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How can I get more information about the Co-op Cycles DRT 4.1 fat tire bike?


I see a beautiful orange REI fat tire bike, the DRT 4.1, referenced on the Internet. Does REI still make it? If not, why? And where can I get one? Maybe a “Leftover”?


Superusers do not speak on behalf of REI and may have received
one or more gifts or other benefits from the co-op.
36 Replies


I can't tell you what the tire pressure was, because I realized before I went out yesterday that my gauge is broken. So I ordered a new one this morning. I haven't put any air in them since I picked up the bike, so they're probably a bit lower than normal. But it didn't ride sluggish on the pavement, so they weren't too low.

As far as the back wheel alignment, I could feel a sort of pulsing when I was going down hill. Looking at the back tire while riding, it did appear that it was moving side to side a bit. As I understand it, REI provides a tune-up with the bike purchase, so I'll probably take it in after a few more rides to get that looked at.

To answer your other question, I'm about 5'11" and, thanks to not being able to go to the gym for my normal swimming workouts, I'm heavier than normal at about 210.

Here's a shot of me on the bike yesterday...

Ryan wearing a backpack riding bright orange fat tire bike with trees in the background

Actually, @REI-JohnJ what do you think of the fit ☝️? Since we've been discussing fit so much, and given it's been awhile since I've ridden mountain, I wonder if you can assess fit from the image.



Looks good! Based on that image, I'd say that you're really close to being dialed in with that fit. Since you're getting back into mountain biking then you'll probably appreciate being a little more upright for a while. When you get comfortable in the saddle and a really solid feel for the bike, I would recommend looking at longer stems, particularly if you are planning on doing longer rides and/or bikepacking.

Enjoy that sweet ride and maybe we'll run into each other out on the trail!


At REI, we believe time outside is fundamental to a life well lived.

Hello John and Ryan

i just finished my first ride on the bike, about 21 miles on a rail trail with gravel and a little bit of mud, the tires are fun and I think the frame fits but I noticed there’s a lot of pressure on my hands. The handlebars seem unusually wide to me, and I’m wondering if that’s a current trend in cycling in general or a fat tire bike feature. I found that the only way to get the pressure off my hands was to  the hold the handle bar a few inches to either side of the stem.  Of course that also put me more upright too. So John, do I need a stem riser? Narrower bars? Different size frame?  
the bend in my knees At the bottom of my pedal stroke is a lot more than I would usually have on my road bike ( I don’t do any mountain biking) yet somehow it doesn’t seem uncomfortable, it seems OK on this bike on this terrain. And I’m concerned if I raise the seat higher I’d have even more  pressure on my hands. Any thoughts?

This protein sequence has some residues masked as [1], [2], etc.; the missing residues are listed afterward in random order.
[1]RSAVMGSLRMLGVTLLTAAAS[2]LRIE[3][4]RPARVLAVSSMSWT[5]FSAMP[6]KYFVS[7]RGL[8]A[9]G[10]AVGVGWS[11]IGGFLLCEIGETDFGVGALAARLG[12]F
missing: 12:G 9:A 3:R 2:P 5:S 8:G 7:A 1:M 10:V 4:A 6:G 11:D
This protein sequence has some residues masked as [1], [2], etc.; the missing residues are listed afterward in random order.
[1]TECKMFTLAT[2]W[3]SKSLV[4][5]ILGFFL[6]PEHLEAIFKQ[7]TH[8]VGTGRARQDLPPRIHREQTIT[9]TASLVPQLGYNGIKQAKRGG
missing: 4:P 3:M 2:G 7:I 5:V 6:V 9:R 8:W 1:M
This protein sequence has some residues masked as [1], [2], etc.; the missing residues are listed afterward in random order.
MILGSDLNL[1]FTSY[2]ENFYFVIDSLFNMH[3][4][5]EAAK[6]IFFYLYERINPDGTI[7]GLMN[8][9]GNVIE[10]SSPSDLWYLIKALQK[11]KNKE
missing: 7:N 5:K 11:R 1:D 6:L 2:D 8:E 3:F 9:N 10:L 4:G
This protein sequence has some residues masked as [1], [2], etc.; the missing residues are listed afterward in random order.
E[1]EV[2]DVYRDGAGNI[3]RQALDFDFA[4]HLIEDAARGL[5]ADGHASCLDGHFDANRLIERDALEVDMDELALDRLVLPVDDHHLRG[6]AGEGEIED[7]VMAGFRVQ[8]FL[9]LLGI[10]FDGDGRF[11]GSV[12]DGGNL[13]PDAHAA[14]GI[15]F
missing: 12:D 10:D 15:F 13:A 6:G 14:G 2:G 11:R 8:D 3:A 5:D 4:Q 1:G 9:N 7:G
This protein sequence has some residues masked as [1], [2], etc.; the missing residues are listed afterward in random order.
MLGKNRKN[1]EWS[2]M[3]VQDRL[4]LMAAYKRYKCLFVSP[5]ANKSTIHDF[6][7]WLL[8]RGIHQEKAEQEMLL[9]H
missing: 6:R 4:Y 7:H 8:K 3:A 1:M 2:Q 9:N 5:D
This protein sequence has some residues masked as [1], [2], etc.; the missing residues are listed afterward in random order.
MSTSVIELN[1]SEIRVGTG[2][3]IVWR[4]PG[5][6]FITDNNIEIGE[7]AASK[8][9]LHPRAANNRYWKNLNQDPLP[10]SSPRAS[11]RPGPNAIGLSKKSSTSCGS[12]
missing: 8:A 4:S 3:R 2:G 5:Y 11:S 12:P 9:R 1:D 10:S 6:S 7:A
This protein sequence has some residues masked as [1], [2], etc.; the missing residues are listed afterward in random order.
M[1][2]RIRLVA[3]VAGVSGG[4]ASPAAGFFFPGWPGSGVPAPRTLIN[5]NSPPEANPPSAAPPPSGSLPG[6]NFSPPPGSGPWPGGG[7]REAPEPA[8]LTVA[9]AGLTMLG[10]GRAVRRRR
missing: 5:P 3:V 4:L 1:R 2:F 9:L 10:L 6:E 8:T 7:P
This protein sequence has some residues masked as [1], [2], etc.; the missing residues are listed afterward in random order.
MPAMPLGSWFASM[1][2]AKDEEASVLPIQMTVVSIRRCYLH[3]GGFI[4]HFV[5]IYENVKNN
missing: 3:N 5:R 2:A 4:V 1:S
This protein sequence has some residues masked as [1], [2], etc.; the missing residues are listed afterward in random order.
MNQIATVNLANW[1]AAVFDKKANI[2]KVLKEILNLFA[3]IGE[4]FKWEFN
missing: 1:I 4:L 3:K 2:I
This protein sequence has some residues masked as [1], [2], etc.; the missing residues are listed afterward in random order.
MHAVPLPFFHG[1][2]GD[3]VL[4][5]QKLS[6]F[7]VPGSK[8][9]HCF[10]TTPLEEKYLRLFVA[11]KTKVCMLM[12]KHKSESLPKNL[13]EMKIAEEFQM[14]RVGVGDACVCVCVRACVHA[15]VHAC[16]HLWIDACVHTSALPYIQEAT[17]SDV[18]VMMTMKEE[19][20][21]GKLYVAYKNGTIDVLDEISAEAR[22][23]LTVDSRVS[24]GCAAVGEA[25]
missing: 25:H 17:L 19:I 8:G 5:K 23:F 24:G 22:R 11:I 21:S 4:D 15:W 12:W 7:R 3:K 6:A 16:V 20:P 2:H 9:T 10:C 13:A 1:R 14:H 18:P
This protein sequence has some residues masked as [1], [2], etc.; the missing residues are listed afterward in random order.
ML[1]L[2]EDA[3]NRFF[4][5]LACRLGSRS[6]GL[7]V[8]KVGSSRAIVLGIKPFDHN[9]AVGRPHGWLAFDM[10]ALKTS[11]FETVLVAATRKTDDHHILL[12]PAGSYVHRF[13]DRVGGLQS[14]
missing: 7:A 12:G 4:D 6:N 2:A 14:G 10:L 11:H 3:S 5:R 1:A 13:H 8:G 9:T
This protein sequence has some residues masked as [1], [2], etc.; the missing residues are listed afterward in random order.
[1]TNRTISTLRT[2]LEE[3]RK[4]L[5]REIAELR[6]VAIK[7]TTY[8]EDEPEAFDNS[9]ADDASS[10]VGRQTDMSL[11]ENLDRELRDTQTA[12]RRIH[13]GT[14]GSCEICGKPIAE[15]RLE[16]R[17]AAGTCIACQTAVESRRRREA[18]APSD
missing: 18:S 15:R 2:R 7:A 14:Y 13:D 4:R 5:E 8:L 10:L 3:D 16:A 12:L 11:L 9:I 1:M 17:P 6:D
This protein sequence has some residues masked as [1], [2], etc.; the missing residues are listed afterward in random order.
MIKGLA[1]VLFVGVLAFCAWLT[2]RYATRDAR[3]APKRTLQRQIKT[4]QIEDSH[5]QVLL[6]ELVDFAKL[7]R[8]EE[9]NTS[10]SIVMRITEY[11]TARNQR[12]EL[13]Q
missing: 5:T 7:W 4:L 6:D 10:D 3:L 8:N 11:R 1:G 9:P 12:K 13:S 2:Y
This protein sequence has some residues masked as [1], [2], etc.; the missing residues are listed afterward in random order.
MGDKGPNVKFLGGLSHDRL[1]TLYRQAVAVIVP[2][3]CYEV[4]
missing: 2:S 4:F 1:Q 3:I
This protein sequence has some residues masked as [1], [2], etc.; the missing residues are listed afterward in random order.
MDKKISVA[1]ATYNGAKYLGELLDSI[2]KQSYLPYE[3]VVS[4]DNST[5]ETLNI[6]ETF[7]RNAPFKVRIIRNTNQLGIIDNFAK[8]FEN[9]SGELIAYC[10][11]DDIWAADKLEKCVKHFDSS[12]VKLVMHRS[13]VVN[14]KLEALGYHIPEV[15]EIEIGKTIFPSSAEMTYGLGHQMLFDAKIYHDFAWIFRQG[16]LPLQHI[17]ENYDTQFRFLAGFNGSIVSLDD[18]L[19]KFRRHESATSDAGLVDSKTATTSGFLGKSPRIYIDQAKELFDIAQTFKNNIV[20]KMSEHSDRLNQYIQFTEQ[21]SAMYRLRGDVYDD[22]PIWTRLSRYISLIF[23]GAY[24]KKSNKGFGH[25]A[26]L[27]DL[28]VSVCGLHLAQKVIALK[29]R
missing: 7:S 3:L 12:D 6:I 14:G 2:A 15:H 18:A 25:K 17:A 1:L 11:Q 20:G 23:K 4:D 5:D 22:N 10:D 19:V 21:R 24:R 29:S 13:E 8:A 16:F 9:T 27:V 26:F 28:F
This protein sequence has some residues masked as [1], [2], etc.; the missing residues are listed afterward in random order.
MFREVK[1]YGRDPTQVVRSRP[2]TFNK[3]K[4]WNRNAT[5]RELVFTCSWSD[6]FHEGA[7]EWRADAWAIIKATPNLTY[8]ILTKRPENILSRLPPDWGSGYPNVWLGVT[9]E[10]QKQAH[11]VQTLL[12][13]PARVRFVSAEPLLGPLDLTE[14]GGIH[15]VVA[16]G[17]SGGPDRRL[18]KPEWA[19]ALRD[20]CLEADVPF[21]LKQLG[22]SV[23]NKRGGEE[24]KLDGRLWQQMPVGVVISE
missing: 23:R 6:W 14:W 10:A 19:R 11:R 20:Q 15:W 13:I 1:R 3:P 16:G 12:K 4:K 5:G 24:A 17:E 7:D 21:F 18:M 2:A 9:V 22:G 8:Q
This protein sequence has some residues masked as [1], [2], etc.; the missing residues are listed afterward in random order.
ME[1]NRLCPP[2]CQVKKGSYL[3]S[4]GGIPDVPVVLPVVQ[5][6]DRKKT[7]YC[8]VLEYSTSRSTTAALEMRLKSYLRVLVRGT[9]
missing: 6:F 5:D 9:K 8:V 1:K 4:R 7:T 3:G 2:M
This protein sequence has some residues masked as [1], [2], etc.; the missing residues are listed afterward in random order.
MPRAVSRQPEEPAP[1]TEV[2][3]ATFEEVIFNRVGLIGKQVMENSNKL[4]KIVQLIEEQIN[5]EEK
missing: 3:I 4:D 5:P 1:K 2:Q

Superusers do not speak on behalf of REI and may have received
one or more gifts or other benefits from the co-op.

@HankG Nice ride! 21 miles is impressive! 

It has been a trend in mountain biking for handlebars to get wider, which is likely why it feels very different. The advantage of wide handlebars on a fat tire bike is that it improves your ability to navigate technical terrain, particularly at low speed.

Personally, I use a set of Ergon GP2 handlebar grips on my fat tire bike to alleviate hand pressure. I specifically went with the model that has a bar end to allow different hand positions, however, that would mean moving your hands to the outside of the handlebars, which may or may not help. 

Your best bet would be to head in to your local REI store and speak with a bike fitter. They will be able to accurately assess your fit on the bike and make suggestions of how to dial it in. You are correct that there are a lot of ways to change the fit (narrower handlebars, raising the stem, lengthening the stem, raising the seat, moving the seat, and going up a size in the frame) and each one can affect the others differently. 

I would start by raising your seat just a little bit to see what impact that has on your ride. While it may seem like it will increase the pressure on your hands, raising the seat will actually move it back slightly as well (angled seat post) and that may stretch you out in the cockpit just a little bit and potentially relieve some pressure by adjusting how your hands rest on the bars. Raising and lowering the seat is one of the easiest adjustments you can make and, if you take your tool on your ride, you can always adjust it back down if it doesn't help.

Hopefully this helps, keep us posted on your progress!

At REI, we believe time outside is fundamental to a life well lived.

The bike remained at home while we evacuated for a week due to Oregon fires. But we're back home (for now), and the bike is okay, along with our house and the rest of our stuff. It might be awhile before I can ride again because of the smoke.

I hope everyone is safe and staying healthy.


Thanks for checking in. We're really glad to hear you're okay as well as your home. Here's to many miles on two wheels after the smoke clears!


At REI, we believe time outside is fundamental to a life well lived.

Hey all. I picked up the Brooks Cambium C17 and threw it on the fatbike. Really enjoying it so far! It offers a wider base, and I needed a little more room, especially toward the back of the saddle. Did anyone change their saddle yet?